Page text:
I have met three or four prospective Chapter 7 bankruptcy clients over the past few months who told me they paid their 2007 taxes with a credit card and that they now want to file bankruptcy to include the same credit card debt. The effect is that the credit card lender will have paid the clients’ income taxes, and that the clients would have discharged their income tax bill. Income taxes are not dischargeable in bankruptcy.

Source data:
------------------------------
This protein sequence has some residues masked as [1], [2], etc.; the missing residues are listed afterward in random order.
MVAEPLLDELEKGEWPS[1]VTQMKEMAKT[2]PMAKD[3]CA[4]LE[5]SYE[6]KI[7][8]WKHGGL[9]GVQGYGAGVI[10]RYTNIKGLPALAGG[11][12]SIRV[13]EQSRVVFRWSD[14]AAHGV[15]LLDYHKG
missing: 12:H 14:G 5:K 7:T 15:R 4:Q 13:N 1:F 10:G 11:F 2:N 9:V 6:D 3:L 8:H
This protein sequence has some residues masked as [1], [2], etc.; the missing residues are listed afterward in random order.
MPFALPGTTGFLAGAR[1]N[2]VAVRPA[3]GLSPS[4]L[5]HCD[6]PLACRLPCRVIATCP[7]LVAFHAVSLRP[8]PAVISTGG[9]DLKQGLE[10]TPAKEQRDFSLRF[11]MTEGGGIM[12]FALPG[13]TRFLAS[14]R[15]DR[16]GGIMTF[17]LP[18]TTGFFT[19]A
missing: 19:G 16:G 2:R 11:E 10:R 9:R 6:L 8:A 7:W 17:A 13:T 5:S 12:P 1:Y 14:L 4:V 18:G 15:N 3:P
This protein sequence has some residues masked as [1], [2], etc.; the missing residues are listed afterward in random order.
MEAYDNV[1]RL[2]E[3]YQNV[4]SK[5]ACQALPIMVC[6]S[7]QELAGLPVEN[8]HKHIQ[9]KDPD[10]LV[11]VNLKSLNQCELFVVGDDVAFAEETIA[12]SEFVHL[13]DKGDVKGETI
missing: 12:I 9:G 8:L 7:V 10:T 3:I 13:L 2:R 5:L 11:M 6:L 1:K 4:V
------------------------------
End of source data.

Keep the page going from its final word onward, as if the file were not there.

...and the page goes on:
I am not aware of any bankruptcy court decisions addressing this type of debtor strategy. The credit card company could challenge a significant credit card charge for taxes, or any other reason, close to filing bankruptcy. The debtor would have little or no defense. If the credit card company does not challenge the tax charge then the debtor could “get away with it.” It could be that the amount of taxes paid by credit card is below the amounts that the lender finds economical to pursue in a bankruptcy adversary proceeding. If this practice comes to light, some bankruptcy trustees may start asking debtors during tax season if they have used a credit card to pay taxes at least to get the information on the record.